We conduct a field experiment in a large real-world social network to examine how subjects expect to be treated by their friends and by strangers who make allocation decisions in modified dictator games. While recipients’ beliefs accurately account for the extent to which friends will choose more generous allocations than strangers (i.e. directed altruism), recipients are not able to anticipate individual differences in the baseline altruism of allocators (measured by giving to an unnamed recipient, which is predictive of generosity towards named recipients). Recipients who are direct friends with the allocator, or even recipients with many common friends, are no more accurate in recognizing intrinsically altruistic allocators. Recipient beliefs are significantly less accurate than the predictions of an econometrician who knows the allocator’s demographic characteristics and social distance, suggesting recipients do not have information on unobservable characteristics of the allocator.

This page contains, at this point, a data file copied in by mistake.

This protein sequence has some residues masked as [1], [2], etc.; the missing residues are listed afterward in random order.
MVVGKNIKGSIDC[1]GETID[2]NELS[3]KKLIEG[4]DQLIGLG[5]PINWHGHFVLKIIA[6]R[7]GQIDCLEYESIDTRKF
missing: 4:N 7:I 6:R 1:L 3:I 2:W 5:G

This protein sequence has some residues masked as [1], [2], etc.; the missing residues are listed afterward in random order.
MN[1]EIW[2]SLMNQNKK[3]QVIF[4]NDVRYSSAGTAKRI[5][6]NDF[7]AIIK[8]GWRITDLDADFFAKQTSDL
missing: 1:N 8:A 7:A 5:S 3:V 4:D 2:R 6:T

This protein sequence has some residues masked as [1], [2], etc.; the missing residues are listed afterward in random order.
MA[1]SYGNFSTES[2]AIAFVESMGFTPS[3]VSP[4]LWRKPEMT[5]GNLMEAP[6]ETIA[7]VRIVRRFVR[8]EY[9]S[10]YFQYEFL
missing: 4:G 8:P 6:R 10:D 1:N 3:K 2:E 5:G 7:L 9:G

Behavioral Economics | Social Media
Journal of the European Economic Association
Wiley Online Library
Leider, Stephen; Mobius, Markus M.; Rosenblat, Tanya S.; and DO, Quoc-Anh.
What Do We Expect from our Friends?. (2009). Journal of the European Economic Association. 8, (1), 120-138. Research Collection School Of Economics.
Available at: http://ink.library.smu.edu.sg/soe_research/528
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